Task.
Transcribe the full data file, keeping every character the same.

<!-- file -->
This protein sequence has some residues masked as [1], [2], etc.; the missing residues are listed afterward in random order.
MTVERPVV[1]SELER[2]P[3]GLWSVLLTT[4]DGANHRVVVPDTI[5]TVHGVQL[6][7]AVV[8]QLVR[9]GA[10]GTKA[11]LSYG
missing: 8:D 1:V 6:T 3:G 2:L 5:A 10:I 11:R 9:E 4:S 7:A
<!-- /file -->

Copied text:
This protein sequence has some residues masked as [1], [2], etc.; the missing residues are listed afterward in random order.
MTVERPVV[1]SELER[2]P[3]GLWSVLLTT[4]DGANHRVVVPDTI[5]TVHGVQL[6][7]AVV[8]QLVR[9]GA[10]GTKA[11]LSYG
missing: 8:D 1:V 6:T 3:G 2:L 5:A 10:I 11:R 9:E 4:S 7:A